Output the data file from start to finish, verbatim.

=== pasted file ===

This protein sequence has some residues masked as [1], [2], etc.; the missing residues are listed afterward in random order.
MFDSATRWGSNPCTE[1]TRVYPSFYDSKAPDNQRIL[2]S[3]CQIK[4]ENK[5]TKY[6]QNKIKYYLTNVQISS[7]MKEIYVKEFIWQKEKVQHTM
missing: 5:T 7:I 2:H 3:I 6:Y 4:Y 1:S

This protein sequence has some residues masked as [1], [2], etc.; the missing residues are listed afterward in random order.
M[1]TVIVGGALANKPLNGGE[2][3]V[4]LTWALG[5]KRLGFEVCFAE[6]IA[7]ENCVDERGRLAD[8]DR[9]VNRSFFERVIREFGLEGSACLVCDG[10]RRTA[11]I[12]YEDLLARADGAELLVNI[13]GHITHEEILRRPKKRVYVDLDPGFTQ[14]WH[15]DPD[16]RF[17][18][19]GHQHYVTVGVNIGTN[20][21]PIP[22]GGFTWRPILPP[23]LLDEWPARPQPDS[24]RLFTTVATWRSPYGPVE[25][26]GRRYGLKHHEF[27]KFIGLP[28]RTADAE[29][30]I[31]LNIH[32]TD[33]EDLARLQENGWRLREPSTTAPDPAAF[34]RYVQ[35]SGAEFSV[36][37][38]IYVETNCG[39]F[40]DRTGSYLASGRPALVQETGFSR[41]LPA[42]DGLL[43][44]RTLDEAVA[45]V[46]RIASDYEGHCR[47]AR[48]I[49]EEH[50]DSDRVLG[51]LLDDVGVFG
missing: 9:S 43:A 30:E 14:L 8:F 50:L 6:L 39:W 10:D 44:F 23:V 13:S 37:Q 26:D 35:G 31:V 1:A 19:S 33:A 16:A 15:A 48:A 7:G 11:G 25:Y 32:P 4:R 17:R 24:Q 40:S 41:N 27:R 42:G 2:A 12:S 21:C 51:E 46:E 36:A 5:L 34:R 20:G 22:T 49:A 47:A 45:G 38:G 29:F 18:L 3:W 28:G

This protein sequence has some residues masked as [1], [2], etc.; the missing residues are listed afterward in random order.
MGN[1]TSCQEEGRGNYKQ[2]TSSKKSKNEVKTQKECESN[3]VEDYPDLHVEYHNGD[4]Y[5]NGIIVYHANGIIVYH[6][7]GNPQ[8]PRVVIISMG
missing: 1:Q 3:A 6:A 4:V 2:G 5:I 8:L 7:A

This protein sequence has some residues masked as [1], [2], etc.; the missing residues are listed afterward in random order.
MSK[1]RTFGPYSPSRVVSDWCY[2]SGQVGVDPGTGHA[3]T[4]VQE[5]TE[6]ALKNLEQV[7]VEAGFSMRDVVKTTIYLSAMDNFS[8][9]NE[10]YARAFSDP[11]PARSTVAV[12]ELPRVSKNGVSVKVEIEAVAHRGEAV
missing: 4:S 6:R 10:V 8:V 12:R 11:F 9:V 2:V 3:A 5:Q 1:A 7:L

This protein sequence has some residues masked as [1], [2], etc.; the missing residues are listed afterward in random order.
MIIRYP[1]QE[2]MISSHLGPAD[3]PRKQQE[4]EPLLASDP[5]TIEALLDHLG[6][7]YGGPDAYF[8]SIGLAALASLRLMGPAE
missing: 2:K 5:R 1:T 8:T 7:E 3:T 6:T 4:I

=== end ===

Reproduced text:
This protein sequence has some residues masked as [1], [2], etc.; the missing residues are listed afterward in random order.
MFDSATRWGSNPCTE[1]TRVYPSFYDSKAPDNQRIL[2]S[3]CQIK[4]ENK[5]TKY[6]QNKIKYYLTNVQISS[7]MKEIYVKEFIWQKEKVQHTM
missing: 5:T 7:I 2:H 3:I 6:Y 4:Y 1:S

This protein sequence has some residues masked as [1], [2], etc.; the missing residues are listed afterward in random order.
M[1]TVIVGGALANKPLNGGE[2][3]V[4]LTWALG[5]KRLGFEVCFAE[6]IA[7]ENCVDERGRLAD[8]DR[9]VNRSFFERVIREFGLEGSACLVCDG[10]RRTA[11]I[12]YEDLLARADGAELLVNI[13]GHITHEEILRRPKKRVYVDLDPGFTQ[14]WH[15]DPD[16]RF[17][18][19]GHQHYVTVGVNIGTN[20][21]PIP[22]GGFTWRPILPP[23]LLDEWPARPQPDS[24]RLFTTVATWRSPYGPVE[25][26]GRRYGLKHHEF[27]KFIGLP[28]RTADAE[29][30]I[31]LNIH[32]TD[33]EDLARLQENGWRLREPSTTAPDPAAF[34]RYVQ[35]SGAEFSV[36][37][38]IYVETNCG[39]F[40]DRTGSYLASGRPALVQETGFSR[41]LPA[42]DGLL[43][44]RTLDEAVA[45]V[46]RIASDYEGHCR[47]AR[48]I[49]EEH[50]DSDRVLG[51]LLDDVGVFG
missing: 9:S 43:A 30:E 14:L 8:F 50:L 6:L 39:W 10:D 44:F 23:V 13:S 37:Q 26:D 35:G 31:V 1:A 19:S 33:A 16:A 15:A 48:A 7:G 11:G 25:Y 32:P 4:R 17:R 24:Q 40:S 41:N 27:R 42:G 2:A 12:S 21:C 51:E 46:E 36:A 5:L 34:R 20:G 22:T 49:A 47:A 45:G 38:G 29:F 18:L 3:W 28:G

This protein sequence has some residues masked as [1], [2], etc.; the missing residues are listed afterward in random order.
MGN[1]TSCQEEGRGNYKQ[2]TSSKKSKNEVKTQKECESN[3]VEDYPDLHVEYHNGD[4]Y[5]NGIIVYHANGIIVYH[6][7]GNPQ[8]PRVVIISMG
missing: 1:Q 3:A 6:A 4:V 2:G 5:I 8:L 7:A

This protein sequence has some residues masked as [1], [2], etc.; the missing residues are listed afterward in random order.
MSK[1]RTFGPYSPSRVVSDWCY[2]SGQVGVDPGTGHA[3]T[4]VQE[5]TE[6]ALKNLEQV[7]VEAGFSMRDVVKTTIYLSAMDNFS[8][9]NE[10]YARAFSDP[11]PARSTVAV[12]ELPRVSKNGVSVKVEIEAVAHRGEAV
missing: 4:S 6:R 10:V 8:V 12:R 11:F 9:V 2:V 3:A 5:Q 1:A 7:L

This protein sequence has some residues masked as [1], [2], etc.; the missing residues are listed afterward in random order.
MIIRYP[1]QE[2]MISSHLGPAD[3]PRKQQE[4]EPLLASDP[5]TIEALLDHLG[6][7]YGGPDAYF[8]SIGLAALASLRLMGPAE
missing: 2:K 5:R 1:T 8:T 7:E 3:T 6:T 4:I